With the static mechanical stress constantly applied to the crystal, the piezoelectric device is then activated to modulate the mechanical stress applied to the quartz cube. Curves 52 and 53 show two modulating inputs of different intensities and curves 54 and 55 illustrate corresponding variations in light output from the assembly. It has been found that the modulating efficiency of a device constructed in this manner can reach as high as 85 percent. It has also been found that the modulating efficiency is improved by orienting the preferred axis of the quartz cube 10 to approximately 45 to the polarization plane angle of the polarizing filters 12 and 13.

It has also been found that the quartz cube will resonant at several different frequencies, however, the one resonant frequency which appears to give the best modulation efficiency is the one which causes the quartz cube 10 to vibrate longitudinally between the modulating crystal 20 and the signal detecting crystal 25.

A circuit which has been found useful for modulating the quartz cube at its resonant frequency, even though the resonant frequency may drift due to temperature or other factors, is shown in FIG. 4. This is a simple tune-grid, tuned-plate triode oscillator in which the modulating crystal 20 is connected to the anode of a triode 60 and wherein the signal detecting crystal is connected to the grid of the triode. A plug-in plate tuning circuit 61 and grid-tuning circuit 62 are also included so that the assembly can be made to modulate at any one of the various resonant modes available or where the resonant frequency of the entire assembly is changed in order to control the oscillating frequency. For example, in the rapid scan spectrophotometer described in the above mentioned pending application, Ser. No. 801,227, now U.S. Pat. No. 3,521,958 one such device is designed to modulate a light beam at kHz. and the other device is designed to modulate another li t beam at kHz.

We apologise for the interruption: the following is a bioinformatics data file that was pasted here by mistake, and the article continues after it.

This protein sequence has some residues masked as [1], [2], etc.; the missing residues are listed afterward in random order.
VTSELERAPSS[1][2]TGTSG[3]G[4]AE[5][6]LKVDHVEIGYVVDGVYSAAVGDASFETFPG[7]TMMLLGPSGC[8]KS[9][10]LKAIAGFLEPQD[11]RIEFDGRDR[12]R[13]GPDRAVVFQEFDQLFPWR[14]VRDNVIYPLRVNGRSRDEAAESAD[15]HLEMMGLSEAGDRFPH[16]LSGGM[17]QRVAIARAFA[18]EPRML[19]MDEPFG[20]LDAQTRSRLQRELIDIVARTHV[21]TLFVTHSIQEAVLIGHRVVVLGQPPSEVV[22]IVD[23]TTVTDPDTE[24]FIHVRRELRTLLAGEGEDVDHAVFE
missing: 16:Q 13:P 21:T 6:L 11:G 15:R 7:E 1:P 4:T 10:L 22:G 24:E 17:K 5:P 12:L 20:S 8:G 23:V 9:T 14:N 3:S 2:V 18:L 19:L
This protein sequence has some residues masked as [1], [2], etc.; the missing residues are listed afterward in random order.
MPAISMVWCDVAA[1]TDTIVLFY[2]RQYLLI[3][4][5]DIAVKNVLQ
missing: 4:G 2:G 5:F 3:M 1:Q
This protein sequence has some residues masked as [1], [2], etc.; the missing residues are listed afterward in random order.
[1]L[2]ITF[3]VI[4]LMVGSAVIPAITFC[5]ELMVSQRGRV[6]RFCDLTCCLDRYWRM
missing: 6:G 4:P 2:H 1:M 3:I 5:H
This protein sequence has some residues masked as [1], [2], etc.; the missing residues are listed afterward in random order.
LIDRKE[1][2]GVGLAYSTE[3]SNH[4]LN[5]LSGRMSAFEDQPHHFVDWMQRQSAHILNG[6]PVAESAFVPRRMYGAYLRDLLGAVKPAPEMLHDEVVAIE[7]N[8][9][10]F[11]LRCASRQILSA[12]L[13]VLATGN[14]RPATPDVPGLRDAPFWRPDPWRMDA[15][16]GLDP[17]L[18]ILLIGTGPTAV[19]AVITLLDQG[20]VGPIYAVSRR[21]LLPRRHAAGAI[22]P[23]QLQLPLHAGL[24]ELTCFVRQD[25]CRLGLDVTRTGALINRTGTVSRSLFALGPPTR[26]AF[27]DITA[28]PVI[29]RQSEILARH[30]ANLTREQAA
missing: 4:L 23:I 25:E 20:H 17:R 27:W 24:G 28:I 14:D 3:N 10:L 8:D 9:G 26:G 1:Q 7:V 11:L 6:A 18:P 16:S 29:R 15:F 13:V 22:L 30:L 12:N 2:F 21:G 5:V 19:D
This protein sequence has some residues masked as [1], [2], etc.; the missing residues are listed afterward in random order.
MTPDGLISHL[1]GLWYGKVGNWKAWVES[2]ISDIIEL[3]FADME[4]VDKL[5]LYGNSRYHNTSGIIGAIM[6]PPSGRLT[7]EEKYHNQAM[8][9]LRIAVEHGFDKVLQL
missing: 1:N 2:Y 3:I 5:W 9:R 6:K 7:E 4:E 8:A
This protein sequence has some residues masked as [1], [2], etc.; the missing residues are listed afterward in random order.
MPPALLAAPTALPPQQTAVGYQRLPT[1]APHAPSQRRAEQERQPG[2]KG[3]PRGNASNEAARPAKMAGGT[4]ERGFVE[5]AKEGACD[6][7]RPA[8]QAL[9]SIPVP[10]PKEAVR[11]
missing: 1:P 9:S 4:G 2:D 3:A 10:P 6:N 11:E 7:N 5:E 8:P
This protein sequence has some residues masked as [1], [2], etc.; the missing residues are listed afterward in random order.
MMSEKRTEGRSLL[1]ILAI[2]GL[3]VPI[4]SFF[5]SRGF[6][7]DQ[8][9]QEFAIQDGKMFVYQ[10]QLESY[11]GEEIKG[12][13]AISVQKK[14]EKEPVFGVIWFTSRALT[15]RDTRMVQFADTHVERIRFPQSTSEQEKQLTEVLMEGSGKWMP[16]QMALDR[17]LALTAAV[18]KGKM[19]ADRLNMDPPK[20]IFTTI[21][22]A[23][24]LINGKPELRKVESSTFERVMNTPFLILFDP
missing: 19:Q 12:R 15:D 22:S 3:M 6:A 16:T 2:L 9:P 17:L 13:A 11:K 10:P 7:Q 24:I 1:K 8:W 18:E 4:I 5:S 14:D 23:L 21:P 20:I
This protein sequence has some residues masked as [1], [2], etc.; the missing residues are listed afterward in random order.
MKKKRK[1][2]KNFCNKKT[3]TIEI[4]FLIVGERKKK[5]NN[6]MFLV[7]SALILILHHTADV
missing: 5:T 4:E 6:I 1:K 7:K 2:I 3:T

While the orm of apparatus herein described constitutes a preferred embodiment of the invention, it is to be understood that the invention is not limited to this precise form of apparatus, and that changes may be made therein without departing from the scope of the invention as defined in the appended claims.

What is claimed is:

I. In apparatus for modulating the intensity of a beam of light including first and second polarizing filters mounted in optical alignment for the transmission of light therethrough, one of said filters having its polarization plane angle at 90 to the other said filter,

a birefringent light modulating element mounted in the light path between said filters,

modulating means mounted in contact with said element to transmit mechanical energy thereinto to vary the birefringence of said element, and

energy detecting means mounted in contact with said element on the side opposite said modulating means for generating a signal responsive to the energy transmitted through said element by said modulating means for use in maintaining a frequency of oscillation of said apparatus at resonance,

the improvement comprising means for applying an average mechanical pressure to said element through said modulating means and said detecting means to bias said element to approximate onequarter wavelength retardation thereby to maximize the modulation efficiency of said apparatus.

2. The apparatus of claim 1 further including circuit means having an output connected to said modulating means and an input responsive to the output from said detecting means, said circuit means maintaining the frequency of modulation of said element at or near its resonant frequency to provide the highest modulation efficiency.

3. The apparatus of claim 1 wherein said birefringent light modulating element is fused quartz and wherein said element is mounted with its preferred axis orientated at 45 to the polarization angle of said first and second polarizing filters.

4. The apparatus of claim 1 for use with visible light wherein said element is mechanically biased to produce a one-quarter wave retardation in the range of 5,400 A. to 5,800 A.